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Even with that, much of Keo's story seems to be accurate, which makes sense since she was the primary source for a lot of it (and, unlike Barbash, is fully supportive of Hustlers). Keo does have a daughter from an on-again, off-again relationship, much like in the movie, which is what led her to returning to dancing and then scheming. Her relationship with Barbash, however, was apparently far less friendly than what we see in the movie. While Hustlers portrays them as close friends, who care for each other even when things are falling apart, with a hint of reconciliation at the very end, it wasn't quite so warm in reality. New York's follow-up article on Keo states that: "There wasn’t a deep friendship to salvage or to mourn — they just worked well together on something which happened to be illegal." 

What Happened After The Events Of Hustlers

Jennifer Lopez in Hustlers

Hustlers concludes with each of the main players being arrested: true to life, Destiny is the first to strike a plea deal. In the film, she tells this to Ramona in person, with the pair exchanging a hug; in reality, Barbash heard this from a different source, and simply texted Keo to say: "We heard you took a plea deal. Good luck." Destiny/Keo pled guilty to assault and grand larceny, and Ramona/Barbash pled guilty to conspiracy, assault, and grand larcerny, but both avoided jail time, while Mercedes/Rosen and Annabelle/Pascucci were given weekends in jail alongside probation.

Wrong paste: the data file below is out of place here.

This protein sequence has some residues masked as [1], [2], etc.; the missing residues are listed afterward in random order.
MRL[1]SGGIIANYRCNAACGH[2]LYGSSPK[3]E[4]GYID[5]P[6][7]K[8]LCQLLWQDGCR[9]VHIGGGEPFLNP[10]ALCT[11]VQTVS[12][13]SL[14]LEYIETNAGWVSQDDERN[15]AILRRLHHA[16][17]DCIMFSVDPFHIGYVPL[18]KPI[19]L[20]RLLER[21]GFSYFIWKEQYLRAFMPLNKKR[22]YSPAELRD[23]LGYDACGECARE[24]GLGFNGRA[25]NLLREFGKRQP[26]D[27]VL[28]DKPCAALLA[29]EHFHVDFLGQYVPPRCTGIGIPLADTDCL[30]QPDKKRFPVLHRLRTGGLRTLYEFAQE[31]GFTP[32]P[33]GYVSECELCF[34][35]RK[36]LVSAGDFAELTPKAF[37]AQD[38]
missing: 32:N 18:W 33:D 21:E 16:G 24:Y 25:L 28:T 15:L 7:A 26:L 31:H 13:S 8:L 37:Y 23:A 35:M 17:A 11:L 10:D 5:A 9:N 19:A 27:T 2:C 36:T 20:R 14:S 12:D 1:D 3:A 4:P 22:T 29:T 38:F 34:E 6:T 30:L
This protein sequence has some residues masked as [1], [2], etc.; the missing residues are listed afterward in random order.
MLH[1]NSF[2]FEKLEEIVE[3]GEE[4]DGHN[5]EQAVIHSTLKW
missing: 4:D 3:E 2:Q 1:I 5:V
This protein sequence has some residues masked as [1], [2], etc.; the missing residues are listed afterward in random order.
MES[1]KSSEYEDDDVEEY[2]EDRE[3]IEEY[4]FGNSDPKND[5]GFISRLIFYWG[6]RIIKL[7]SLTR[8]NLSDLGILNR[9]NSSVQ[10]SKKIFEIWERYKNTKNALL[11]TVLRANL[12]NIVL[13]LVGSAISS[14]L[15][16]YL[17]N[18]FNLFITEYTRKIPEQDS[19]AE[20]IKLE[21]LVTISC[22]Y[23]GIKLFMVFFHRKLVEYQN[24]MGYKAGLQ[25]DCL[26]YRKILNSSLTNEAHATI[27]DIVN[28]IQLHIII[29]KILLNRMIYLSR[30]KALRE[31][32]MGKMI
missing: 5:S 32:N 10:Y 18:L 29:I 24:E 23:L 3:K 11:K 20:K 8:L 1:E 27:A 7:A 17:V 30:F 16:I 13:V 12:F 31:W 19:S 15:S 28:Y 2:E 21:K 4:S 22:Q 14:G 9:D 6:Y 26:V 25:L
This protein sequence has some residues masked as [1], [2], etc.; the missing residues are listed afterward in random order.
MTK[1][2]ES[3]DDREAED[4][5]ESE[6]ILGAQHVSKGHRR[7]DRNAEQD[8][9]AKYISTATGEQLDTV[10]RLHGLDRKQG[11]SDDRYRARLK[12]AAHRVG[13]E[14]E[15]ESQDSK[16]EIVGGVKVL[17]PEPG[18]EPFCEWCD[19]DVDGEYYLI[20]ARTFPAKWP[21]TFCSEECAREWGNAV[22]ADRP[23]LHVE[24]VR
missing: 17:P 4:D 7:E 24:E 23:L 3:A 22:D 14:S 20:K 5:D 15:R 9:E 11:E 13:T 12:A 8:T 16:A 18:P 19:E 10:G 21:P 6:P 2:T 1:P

As mentioned, Barbash was considering suing STX Entertainment. She's also written a book, called Underscore, which recounts the events from her own perspective. She's also opened a medical spa which specializes in plastic surgery and cosmetic procedures. Keo is also writing her own book, titled The Sophisticated Hustler, and is once again in a relationship with the father of her child, who are making it work rather than constantly splitting up, but has also spoken of doing motivational speaking like Jordan Belfort. The end of Hustlers suggested Destiny and Ramona would reunite, but Keo doesn't see or speak to Barbash or anyone else from the club now.